Best Stories of Sharon Hurley Hall
Top Writer in Diversity; Writes about Racism, Equality, Black Lives Matter and more
I decided to take up Dr Mehmet Yildiz’s challenge to pick my top stories since I’ve been writing on ILLUMINATION. (I’ve since left the publication).
The question is: how should I pick the best stories? I started by selecting some of the most read stories.
1. An alien, a robot, and a human walk into a bar …
I’m happy that readers like this one because it’s also very special to me. That’s because it’s my first published short story.
I’ve been writing for decades, but that mostly consists of writing about digital marketing for clients, a few non-fiction ebooks, and occasional poetry.
As the is the first story I considered finished, it holds a special place in my heart. With any luck, it will also be the start of a series featuring these characters.
An alien, a robot, and a human walk into a bar …
Mox’s jaw dropped. He was pretty sure he’d never seen anything — anyone — anything like that ever before.
Here’s a quote readers loved from this story:
“He wished he could remember what had happened after the tenth drink — those alien guys weren’t so bad after all. He’d even got used to ol’ spider-face.”
2. Let’s Not Pretend That Normal Was Working For Everyone
A few weeks ago, I was hearing lots of talk about getting back to normal. At the same time, there were other conversations about some of the benefits people had experienced from having to be at home.
A lot of people felt that if the new normal resembled the old normal, they didn’t want it. That was the genesis for this article.
Let’s Not Pretend That Normal Was Working For Everyone
By now, most of us have felt the chill breath of coronavirus. It could be via a couple of degrees of separation because…
Here’s a popular quote from this article:
“Should large corporations which generate billions in profits be getting bailouts while people are still starving?”
3. The Double-Take: Interviewing While Black
In the wake of the George Floyd murder, I started reflecting on my experiences as a Black woman and the experiences that many Black people have. That resulted in a series of articles, which I’m still writing.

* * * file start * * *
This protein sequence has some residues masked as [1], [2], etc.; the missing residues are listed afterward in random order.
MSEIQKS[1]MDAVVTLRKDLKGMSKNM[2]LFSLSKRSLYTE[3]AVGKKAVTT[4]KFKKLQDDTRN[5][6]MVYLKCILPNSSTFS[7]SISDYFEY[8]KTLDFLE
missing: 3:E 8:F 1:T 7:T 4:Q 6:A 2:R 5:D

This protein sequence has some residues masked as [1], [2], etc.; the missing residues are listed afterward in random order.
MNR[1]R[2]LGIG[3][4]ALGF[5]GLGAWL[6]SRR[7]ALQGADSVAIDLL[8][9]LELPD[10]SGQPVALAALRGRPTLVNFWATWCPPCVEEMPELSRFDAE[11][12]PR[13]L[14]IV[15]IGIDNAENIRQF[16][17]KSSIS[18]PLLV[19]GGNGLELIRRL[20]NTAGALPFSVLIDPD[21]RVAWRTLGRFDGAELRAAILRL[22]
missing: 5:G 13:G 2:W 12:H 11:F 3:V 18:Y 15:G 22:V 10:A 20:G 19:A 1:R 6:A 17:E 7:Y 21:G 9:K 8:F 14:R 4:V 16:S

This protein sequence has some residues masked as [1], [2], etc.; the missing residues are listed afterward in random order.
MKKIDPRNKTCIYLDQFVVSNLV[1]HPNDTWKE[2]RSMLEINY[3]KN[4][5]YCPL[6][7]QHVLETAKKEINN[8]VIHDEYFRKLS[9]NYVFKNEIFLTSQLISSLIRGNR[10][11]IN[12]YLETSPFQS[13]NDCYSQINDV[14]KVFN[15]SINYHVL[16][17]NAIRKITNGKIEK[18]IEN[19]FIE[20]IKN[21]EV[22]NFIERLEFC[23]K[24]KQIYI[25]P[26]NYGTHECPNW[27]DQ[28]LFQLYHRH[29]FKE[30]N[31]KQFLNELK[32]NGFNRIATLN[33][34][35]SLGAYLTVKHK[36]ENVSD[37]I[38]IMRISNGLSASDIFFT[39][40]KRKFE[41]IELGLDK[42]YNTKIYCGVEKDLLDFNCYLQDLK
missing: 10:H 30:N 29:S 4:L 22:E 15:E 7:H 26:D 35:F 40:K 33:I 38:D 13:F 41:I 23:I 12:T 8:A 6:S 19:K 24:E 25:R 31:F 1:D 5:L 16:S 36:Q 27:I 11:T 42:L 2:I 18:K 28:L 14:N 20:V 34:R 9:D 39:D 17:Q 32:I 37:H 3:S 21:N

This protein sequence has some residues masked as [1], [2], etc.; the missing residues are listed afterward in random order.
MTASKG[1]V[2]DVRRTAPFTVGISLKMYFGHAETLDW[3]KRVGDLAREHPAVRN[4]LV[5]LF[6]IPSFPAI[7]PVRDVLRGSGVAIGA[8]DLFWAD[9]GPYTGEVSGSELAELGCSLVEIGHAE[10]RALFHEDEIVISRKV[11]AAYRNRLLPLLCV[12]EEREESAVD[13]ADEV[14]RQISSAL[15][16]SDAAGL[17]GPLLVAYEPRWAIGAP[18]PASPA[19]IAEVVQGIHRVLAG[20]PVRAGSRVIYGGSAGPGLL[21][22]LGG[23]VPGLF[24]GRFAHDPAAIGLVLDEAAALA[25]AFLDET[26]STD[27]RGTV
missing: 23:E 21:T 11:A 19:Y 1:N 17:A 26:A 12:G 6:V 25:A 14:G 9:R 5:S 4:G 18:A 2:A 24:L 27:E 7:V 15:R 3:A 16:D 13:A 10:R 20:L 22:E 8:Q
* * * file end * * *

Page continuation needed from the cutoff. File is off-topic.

I wanted to focus on the common experience of having people react with surprise when someone with an anglicized name walks into an interview room. It turns out that I’m not alone in that.
The Double-Take: Interviewing While Black
The double-take. It’s that moment when you walk into a room and your interviewers realize that, despite your anglicized…
Here’s a popular highlight from that article:
“If you’re Black and you have a name you’ve inherited from the colonizers, then you’ve likely seen the double-take. It’s that moment when you walk into a room and your interviewers realize that, despite your anglicized name, you’re actually Black.”
4. Surprise, I’m Qualified! Working While Black
In similar vein, many Black people experience downright disbelief in the workplace and elsewhere about our qualifications and experiences. It’s just one of a long list of microaggressions (and sometimes outright aggressions) Black people have to deal with. I tell a few true stories in this article.
Surprise, I’m Qualified! Working While Black
True stories of how white employers underestimate Black employees’ education and ability
The following quote struck a chord with readers:
“As a Black woman, I can’t be too quiet (because people think there’s nothing in my head). But I can’t be too loud (because then I’m stereotyped as aggressive or angry). How exactly am I supposed to navigate that balance?”
5. I’m Tired (of Racism)
Though it’s last on my list, for me, this was the article that started it all. In the wake of the George Floyd murder and the resulting protests, I needed to put into words how I and many other Black people were feeling then and still feel now. It’s been going on too long and we’re tired of it, hence the title.
I’m Tired (of Racism)
I’m a Black woman, but sometimes I don’t speak about race and racism. Because I’m tired…
Unsurprisingly, this was the quote that struck readers most powerfully:
“I’m tired of the color of my skin being a reason to stop me from my daily rounds or, in the US, a mark of death.”